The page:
One of the biggest problems is that it’s an absolutely enormous stage. It’s filled with portions that slow you down or push you back to an earlier spot, and it’s often pretty unclear where you should even be going, and thus easy to get lost. In Sonic games, if your time hits 10 minutes then you time out and the game automatically kills you, which I didn’t even know was a thing before Carnival Night. The second act takes so long I don’t know how anyone could possibly finish it without timing out (which sets your timer back to 0 at your latest checkpoint, assuming you still have lives), especially playing for the first time.

The zone is also very visually busy, often making it difficult to discern what’s going on

Ignoring the problem of time, this stage has just about every other type of signature Sonic annoyance in one place. There are rooms filled with enemies shooting projectiles everywhere. There are objects that crush you between walls and kill you instantly, which are sometimes in areas where you’re dropping down and therefore couldn’t know until it’s too late. They even threw in an underwater segment, and giving that this has no reason to be at a carnival I think they were just screwing with us at this point. And finally, there’s the barrel.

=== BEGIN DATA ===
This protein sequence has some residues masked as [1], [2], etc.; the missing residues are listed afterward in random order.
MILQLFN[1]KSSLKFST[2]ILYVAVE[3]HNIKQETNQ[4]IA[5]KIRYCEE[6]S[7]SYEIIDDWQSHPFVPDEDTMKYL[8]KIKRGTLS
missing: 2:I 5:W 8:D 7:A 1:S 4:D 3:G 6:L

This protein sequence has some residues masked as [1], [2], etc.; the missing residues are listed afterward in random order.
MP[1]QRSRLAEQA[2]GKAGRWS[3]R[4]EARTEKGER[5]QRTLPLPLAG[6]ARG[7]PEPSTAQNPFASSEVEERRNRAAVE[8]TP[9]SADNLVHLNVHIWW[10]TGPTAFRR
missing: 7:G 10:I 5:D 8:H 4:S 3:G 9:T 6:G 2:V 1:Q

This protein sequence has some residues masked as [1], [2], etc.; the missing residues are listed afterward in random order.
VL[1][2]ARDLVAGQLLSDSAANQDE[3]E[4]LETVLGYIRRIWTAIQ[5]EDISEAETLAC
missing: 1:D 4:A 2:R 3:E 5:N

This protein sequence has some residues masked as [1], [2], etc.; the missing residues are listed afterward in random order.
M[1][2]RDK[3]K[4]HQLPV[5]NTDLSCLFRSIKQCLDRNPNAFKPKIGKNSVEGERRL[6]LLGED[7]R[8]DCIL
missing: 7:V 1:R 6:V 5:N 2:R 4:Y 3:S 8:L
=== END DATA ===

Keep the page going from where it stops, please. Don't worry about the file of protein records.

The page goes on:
Near the end of the second act of Carnival Night, you enter a room with nothing but a barrel sitting in front of you, and the door closes behind you. Now, you’ve seen barrels before in the stage, but they’re usually just moving platforms. This one, on the other hand, bounces when you jump on it, despite having the same image as the other barrels. After a lot of trying to time jumps properly, the player will probably notice two things. The first is that the top of the room is a dead end, so they must have to get the barrel to bounce farther down. The second is that it seems, and is indeed literally impossible to jump with such timing that the barrel goes down far enough.

It turns out that you have to stand still and use the up and down keys to make the barrel move up and down properly. This doesn’t seem so bad at first. However, this down key has been previously only used for crouching, and I don’t think the up key has ever been used at all. This barrel looks like every other barrel. Apparently there are some other barrels with this mechanic earlier in the stage, but they can all be surpassed without figuring out the up/down business, and most can be ignored entirely. There is absolutely no visual cue that you should use those particular buttons, even when you’re pressing them the only way you can tell it’s working is because the barrel is moving.

I didn’t even make this image; it and others like it have already been made by others